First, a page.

| September 2011
RETURN TO HOME PAGE
By Heather World
Kit Cameron: Still Life with Ganesh
Noe Valley becomes a neighborhood of sculpture, photography, and painting galleries open to the public Oct. 1 and 2, the first weekend of San Francisco’s month-long, self-guided Open Studios art festival.
Organized by the nonprofit ArtSpan for the past 36 years, Open Studios provides an opportunity to both emerging artists and established professionals to display their talents. Studios are open from 11 a.m. to 6 p.m.
The event is great for art lovers and artists alike, says Kit Cameron, whose paintings and drawings will fill her 200-square-foot studio (419 28th St.).
Gail Siegel: Necklace, Multichain Leaf
“In Open Studios, artists have an opportunity to start a relationship with people,” says Cameron, a Noe Valley resident since 1977. “It’s a more intimate encounter.”
The upside of Open Studios is more than finding a good bargain, although that is part of it too, she says. Seeing an artist’s work in the artist’s workplace tells the buyer more about the artist than would a piece in a gallery show.
“You can define the exhibit as you wish,” Cameron says.
Gail Siegel (1275 Noe St.) creates metal, wire, and mixed-media wall sculpture, baskets, and jewelry—a wide range of art.
“It’s a very good venue to show my stuff because I have a chance to put almost everything out, whereas when I show in galleries and stores, it’s a very limited range,” says Siegel, who has lived in Noe Valley for 30 years.
She has cultivated relationships with a few collectors, thanks in part to Open Studios, she says. Still, she has noticed fewer visitors as the economy slowed down. She moved from a group studio show in the Mission to her studio in Noe four years ago, and had 30 or 40 visitors the first year. Last year, only a dozen people came.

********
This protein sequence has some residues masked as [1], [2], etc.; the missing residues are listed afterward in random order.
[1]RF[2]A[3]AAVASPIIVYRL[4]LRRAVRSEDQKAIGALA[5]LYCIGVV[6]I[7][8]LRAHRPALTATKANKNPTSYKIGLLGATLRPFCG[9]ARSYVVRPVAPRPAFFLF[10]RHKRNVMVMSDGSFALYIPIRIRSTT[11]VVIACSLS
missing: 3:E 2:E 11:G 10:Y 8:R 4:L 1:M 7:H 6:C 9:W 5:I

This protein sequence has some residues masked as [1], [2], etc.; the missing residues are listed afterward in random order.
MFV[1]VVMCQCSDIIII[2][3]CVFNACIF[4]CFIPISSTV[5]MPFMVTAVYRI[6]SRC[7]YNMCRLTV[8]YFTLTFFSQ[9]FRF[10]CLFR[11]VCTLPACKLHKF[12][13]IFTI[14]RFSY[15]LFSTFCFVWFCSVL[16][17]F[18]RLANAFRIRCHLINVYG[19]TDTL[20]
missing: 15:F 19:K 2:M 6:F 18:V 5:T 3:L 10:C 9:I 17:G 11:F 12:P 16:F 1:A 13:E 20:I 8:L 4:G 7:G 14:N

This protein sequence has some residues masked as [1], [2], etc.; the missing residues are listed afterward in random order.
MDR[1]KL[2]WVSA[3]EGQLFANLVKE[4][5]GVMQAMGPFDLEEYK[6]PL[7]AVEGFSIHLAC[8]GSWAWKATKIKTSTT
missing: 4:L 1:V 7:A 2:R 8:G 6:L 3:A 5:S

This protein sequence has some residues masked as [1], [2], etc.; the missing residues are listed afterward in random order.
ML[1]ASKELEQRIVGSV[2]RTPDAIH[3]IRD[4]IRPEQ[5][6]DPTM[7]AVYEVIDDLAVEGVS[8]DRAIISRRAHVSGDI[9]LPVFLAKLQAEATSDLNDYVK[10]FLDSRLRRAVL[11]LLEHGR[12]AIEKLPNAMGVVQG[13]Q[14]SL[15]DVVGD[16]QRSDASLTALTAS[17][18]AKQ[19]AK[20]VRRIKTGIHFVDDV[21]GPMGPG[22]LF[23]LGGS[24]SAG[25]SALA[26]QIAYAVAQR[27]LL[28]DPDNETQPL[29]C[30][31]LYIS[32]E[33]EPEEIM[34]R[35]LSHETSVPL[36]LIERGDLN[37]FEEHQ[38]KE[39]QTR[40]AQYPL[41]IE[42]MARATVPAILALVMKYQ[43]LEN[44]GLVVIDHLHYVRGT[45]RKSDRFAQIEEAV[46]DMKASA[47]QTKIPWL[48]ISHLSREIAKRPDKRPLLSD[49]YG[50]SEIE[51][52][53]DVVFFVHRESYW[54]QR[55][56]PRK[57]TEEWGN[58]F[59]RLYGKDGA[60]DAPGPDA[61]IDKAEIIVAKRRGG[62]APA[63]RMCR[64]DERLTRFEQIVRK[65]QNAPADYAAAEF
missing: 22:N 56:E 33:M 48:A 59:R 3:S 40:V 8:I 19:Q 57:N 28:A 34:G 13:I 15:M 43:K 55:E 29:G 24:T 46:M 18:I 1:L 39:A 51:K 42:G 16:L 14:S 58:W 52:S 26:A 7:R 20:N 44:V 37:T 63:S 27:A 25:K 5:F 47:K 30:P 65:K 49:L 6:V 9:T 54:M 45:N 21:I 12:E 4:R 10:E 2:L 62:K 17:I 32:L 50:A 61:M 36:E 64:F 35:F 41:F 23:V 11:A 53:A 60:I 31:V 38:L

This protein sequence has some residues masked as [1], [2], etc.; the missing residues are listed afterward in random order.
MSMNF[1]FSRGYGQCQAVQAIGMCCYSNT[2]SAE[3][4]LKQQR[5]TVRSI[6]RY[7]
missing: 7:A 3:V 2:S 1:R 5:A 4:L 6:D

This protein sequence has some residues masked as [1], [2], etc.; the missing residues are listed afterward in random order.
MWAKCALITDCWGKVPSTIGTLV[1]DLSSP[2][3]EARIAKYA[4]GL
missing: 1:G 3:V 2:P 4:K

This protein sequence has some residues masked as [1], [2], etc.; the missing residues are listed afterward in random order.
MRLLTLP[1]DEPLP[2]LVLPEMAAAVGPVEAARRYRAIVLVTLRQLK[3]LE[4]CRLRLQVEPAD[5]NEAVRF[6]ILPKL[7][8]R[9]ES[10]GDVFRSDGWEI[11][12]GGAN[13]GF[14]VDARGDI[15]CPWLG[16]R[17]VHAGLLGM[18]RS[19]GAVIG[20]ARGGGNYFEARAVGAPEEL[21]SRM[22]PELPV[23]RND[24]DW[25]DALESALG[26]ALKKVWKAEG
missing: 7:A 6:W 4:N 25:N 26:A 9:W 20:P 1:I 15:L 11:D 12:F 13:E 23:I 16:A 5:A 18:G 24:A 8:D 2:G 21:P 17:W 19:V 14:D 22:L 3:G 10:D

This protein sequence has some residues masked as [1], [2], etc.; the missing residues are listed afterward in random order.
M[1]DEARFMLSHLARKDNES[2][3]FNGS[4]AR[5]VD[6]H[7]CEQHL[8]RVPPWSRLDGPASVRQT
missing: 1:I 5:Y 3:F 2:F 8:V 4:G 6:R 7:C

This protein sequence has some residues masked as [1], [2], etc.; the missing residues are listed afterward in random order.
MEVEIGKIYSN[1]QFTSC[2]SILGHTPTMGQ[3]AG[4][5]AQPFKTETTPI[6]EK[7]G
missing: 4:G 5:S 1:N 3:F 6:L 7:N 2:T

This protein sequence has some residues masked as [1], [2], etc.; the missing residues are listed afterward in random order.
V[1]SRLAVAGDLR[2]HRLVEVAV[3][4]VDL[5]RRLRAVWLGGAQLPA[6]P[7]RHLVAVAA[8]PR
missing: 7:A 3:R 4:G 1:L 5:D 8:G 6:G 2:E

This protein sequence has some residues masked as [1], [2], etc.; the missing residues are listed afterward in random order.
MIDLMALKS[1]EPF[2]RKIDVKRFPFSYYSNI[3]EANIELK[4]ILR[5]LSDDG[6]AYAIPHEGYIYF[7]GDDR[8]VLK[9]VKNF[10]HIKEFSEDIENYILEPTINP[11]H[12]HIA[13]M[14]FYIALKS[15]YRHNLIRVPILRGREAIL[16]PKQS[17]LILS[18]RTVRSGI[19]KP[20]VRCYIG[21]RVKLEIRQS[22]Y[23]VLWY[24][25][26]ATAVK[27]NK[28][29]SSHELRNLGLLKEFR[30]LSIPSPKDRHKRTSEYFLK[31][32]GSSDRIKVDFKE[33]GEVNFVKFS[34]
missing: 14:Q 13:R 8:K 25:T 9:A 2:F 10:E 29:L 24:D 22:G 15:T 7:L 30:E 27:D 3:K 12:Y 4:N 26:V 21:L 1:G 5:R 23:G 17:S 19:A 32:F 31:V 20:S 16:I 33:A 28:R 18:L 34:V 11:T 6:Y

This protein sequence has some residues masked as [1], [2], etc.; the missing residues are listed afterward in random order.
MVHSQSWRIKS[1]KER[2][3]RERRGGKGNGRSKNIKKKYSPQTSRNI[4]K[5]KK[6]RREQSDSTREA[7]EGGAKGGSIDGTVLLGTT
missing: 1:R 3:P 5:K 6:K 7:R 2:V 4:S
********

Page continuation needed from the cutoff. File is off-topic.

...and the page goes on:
Photographer Ari Salomon says traffic to his living-room studio (16 Abbey St.) is often less than when he’s exhibited with groups of artists. However, a chunk of those who do come are collectors who’ve already singled out artists they like from the catalog or at the Open Studios Exhibition, which runs the month of October at SOMArts Gallery, 934 Brannon St.
“Though there are fewer people, they’re already interested in my art,” says Salomon, whose panoramic pictures from cities around the world pull the viewer around corners and up staircases.
The diversity of neighborhood artists reflects that of the city. There are the David Hockney-like saturated landscapes of David Barnett (1370 Noe St., #3), mixed-media collages by Jacob Fisher (3924 19th St.), the antiquities-like sculptures of Javier Perez (67 Landers St.), and the pulp fiction prints of Katie Gilmartin (4037 24th St.).
About two dozen studios in Noe Valley were listed in the Open Studios guide at press time, and more will likely follow, says Lindsay Barrick of ArtSpan.
“We usually have about 800 artists citywide that open their studios each weekend in October,” she says.
Each zip code is assigned a specific weekend, and Noe’s weekend also includes Bernal Heights, the Castro, the Excelsior, and the Mission. In mid-September, ArtSpan will publish a free guide that provides a list of all artists and studio locations. You can pick one up at Phoenix Books, 3957 24th St. For more information, visit www.artspan.org.
Ari Salomon: Tokyo, East Shinjuku, 2007